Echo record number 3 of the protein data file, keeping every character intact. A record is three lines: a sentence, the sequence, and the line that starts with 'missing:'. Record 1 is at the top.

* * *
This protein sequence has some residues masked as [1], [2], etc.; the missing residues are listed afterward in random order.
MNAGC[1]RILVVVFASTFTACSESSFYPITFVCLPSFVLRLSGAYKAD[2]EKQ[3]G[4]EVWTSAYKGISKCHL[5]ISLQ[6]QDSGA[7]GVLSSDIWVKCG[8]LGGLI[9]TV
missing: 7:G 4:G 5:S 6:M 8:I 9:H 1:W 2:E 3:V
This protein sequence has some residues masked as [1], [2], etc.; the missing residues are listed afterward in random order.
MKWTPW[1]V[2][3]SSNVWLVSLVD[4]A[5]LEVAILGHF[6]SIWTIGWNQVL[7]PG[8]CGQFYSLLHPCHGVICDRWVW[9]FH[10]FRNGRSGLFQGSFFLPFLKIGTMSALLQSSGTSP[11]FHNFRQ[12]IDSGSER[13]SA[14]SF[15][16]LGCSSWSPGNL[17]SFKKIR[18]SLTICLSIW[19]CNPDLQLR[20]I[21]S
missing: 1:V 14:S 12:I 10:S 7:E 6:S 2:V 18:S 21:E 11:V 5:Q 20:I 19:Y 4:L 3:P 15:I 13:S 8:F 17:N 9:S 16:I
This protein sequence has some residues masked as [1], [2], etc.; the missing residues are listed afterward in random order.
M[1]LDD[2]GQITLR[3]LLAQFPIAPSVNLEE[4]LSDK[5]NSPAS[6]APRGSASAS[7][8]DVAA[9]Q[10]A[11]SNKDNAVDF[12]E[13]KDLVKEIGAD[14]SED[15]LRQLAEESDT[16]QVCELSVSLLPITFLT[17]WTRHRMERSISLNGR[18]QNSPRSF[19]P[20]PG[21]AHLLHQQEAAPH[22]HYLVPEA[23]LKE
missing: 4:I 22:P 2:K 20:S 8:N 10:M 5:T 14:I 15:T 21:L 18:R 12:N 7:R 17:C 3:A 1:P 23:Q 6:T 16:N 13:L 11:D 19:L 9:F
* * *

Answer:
This protein sequence has some residues masked as [1], [2], etc.; the missing residues are listed afterward in random order.
M[1]LDD[2]GQITLR[3]LLAQFPIAPSVNLEE[4]LSDK[5]NSPAS[6]APRGSASAS[7][8]DVAA[9]Q[10]A[11]SNKDNAVDF[12]E[13]KDLVKEIGAD[14]SED[15]LRQLAEESDT[16]QVCELSVSLLPITFLT[17]WTRHRMERSISLNGR[18]QNSPRSF[19]P[20]PG[21]AHLLHQQEAAPH[22]HYLVPEA[23]LKE
missing: 4:I 22:P 2:K 20:S 8:N 10:M 5:T 14:I 15:T 21:L 18:R 12:N 7:R 17:C 3:A 1:P 23:Q 6:T 16:N 13:L 11:D 19:L 9:F